3. My dream job would be to teach American history at my high school alma mater. I love teaching and I would love to try and make them appreciate history more than most kids do at that age.

    • Would you only consider doing this at your alma mater? If so, what makes it unique in that regard?

  4. I used to work for one of the most well-known brands in my industry, which happens to be a big part of my hometown’s history – when I tell someone from out of state where I grew up, nearly everyone asks me about that company.

    When they fell on hard times a while back the owners sold it and pretty much everything got moved out of state. Since then, the brand’s been run even more poorly than before. When I buy lottery tickets now, my little fantasy for winning is to buy the brand back from it’s new owners and run it myself – there’s no way I would be worse than the those running it now.

  5. TV sports analyst. While my talents tend more toward the statistical than the journalistic (think Tony Reali aka “Stat Boy”), I would absolutely crush the fools who do this for a living.

  6. I don’t think I’d be better at it than him, but I really want Bourdain’s job.

    Travel, eat, drink, pontificate, and get paid to do it?

    What could be better?

  7. I decided at an impetuous, egotistical age 11 that those morons at NASA that lost Challenger needed me to show them how to do it right.

  8. Comedy writer. On the rare occasions I watch what passes for TV comedy these days, I cringe.

    • Is there a particular show that you think has a good premise/characters/actors, but subpar/lazy writing, that you think you could save?

      Comedy is so subjective, it’s even harder to analyze than music is. There are certain shows that friends with tastes otherwise similar to mine love, that just don’t do it for me (the two weirdest examples here were Arrested Development and Kids In The Hall – either one seems tailor-made for my comedic sensibilities, yet they just didn’t work for me).

      Would love to hear yr thoughts on the best comedies going today.

      • I haven’t had much time to watch TV lately (though now, with the kids away, I have nothing but time.) Arrested Development is exactly the show I flatter myself I’d have written — so many jokes, in-jokes, self-references, and puns that they barely fit in a half-hour. Given how it struggled in the ratings, I should probably keep my day job. I’ve seen Modern Family only a few times, but loved it. So much energy, so many funny characters, and no “awwww” moments.

        • I really need to give AD another chance, I watched S1 way back when and just dropped it, maybe I just wasn’t in the right mindset.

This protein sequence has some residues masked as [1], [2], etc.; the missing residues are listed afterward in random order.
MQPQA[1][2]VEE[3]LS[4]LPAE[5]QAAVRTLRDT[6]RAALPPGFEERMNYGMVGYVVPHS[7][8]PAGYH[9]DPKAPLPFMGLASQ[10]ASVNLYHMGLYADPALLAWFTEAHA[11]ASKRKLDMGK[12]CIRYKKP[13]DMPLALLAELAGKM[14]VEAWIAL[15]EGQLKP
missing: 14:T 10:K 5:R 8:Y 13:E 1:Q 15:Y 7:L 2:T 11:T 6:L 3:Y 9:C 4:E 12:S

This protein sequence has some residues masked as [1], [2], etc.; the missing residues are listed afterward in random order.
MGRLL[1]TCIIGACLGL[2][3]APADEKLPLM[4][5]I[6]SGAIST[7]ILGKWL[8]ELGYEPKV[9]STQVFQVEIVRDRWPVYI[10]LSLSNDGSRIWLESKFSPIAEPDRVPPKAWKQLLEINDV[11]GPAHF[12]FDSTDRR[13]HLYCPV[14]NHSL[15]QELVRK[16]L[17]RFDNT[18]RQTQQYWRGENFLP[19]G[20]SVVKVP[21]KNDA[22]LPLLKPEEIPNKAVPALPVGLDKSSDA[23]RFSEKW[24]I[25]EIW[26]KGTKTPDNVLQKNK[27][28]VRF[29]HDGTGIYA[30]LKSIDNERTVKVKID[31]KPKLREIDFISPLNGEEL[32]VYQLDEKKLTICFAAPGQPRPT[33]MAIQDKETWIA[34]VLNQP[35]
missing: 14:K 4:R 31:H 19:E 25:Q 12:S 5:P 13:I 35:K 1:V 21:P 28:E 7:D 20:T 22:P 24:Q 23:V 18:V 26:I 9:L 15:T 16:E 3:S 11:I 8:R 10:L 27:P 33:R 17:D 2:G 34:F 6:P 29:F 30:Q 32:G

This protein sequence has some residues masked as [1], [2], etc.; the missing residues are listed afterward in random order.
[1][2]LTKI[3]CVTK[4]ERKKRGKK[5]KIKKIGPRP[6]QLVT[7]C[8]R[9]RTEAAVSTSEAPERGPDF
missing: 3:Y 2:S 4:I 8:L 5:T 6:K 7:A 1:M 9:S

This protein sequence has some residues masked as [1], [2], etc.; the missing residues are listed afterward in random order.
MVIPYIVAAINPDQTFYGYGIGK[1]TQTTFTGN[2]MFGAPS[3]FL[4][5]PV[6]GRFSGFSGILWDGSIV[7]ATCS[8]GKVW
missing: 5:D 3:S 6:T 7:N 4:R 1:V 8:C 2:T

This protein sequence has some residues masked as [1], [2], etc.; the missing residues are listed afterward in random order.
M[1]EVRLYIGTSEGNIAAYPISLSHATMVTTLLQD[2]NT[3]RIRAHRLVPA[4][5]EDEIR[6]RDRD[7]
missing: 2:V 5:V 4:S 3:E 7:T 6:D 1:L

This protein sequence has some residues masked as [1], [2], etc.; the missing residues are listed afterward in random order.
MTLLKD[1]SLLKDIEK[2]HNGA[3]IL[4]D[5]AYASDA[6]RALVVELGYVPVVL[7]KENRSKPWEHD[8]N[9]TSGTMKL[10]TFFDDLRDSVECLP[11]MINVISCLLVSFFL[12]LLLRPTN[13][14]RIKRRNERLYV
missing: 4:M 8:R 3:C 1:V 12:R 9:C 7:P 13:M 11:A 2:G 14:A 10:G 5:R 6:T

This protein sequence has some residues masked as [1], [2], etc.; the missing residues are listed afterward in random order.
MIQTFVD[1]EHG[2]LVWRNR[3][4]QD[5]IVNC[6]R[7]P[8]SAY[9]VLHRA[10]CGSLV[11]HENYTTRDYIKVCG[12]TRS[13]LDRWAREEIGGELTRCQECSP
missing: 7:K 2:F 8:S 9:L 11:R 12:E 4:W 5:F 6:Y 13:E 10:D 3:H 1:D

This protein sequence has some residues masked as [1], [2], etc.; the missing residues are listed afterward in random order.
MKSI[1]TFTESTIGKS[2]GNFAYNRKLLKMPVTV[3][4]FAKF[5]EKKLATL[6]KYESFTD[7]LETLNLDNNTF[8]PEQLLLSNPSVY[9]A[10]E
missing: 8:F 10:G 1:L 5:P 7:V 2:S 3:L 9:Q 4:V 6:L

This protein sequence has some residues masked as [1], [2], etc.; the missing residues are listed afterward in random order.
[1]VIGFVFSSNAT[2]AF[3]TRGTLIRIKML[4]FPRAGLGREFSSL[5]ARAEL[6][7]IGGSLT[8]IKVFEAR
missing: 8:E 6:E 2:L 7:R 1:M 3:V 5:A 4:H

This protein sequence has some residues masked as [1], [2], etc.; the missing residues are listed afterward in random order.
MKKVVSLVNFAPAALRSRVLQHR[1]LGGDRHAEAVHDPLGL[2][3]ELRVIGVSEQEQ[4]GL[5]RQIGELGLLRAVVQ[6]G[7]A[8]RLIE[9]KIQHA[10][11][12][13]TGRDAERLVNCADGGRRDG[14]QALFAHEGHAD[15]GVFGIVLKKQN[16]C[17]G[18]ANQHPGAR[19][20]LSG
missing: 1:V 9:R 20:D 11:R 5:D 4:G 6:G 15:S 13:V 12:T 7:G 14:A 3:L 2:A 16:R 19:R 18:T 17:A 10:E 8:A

My brother tells me AD’s narrator got weirder and more meta as the show went on, but the narration really bugged me at the time; I felt like it telegraphed all the jokes, reminding you of the characters’ intentions, history & prior interaction as they approached their next interaction (whereas something like ‘Curb’ trusts you to just remember all the ridiculous interactions that, say, Larry and Wanda have had – so the minute you see her pull up next to Larry when he’s in some weird compromising position, you just start laughing because you can see what’s coming, without being told).

          I always wondered if the narrator in AD was initially just a concession to the network – like, OK, we’ll have multiple, dense storylines and beaucoup callbacks, but we’ll hold the audience’s hand just a bit too, so they don’t get lost.

          • Interesting. I generally dislike narration in TV and movies (show, don’t tell), but AD didn’t bother me. Not sure why: I never gave the purpose of the narrator much thought. He’s Ron Howard, of course, who produced the show. The most meta thing I recall was when one of the non-recurring characters insults George Michael by calling him “Opie”, and the narrator says “Jessie had gone too far and she had best watch her mouth.”

          • I always just took the narrator to be another level of absurdity. On the one hand, the show is very grounded in that there are very real moments captured throughout; on the other hand, it is patently absurd. Every time they have you wallowing in the former, they cut to a transition shot of the model home alone in the dessert or the narrator pipes in to remind you that there is nothing realistic about what is happening at all.

          • Yeah, I probably need to re-visit it sometime and see if it clicks the second time around.

            Check out ‘Party Down’ for my vote for best comedy show (non-animated) of the last few years. It was on Starz, so nobody saw it, only 2 short seasons. ‘Better Off Ted’ was on ABC, also little-watched, 2 seasons, but pretty great too.

            ‘Community’ can be good, but it sometimes goes so far over to the ‘conceptual/clever’ side, that the ‘really funny jokes’ side suffers (for me AD also had this problem on occasion – admittedly this is a hard balance to get right). The new season will have a different showrunner so no idea how that will work out.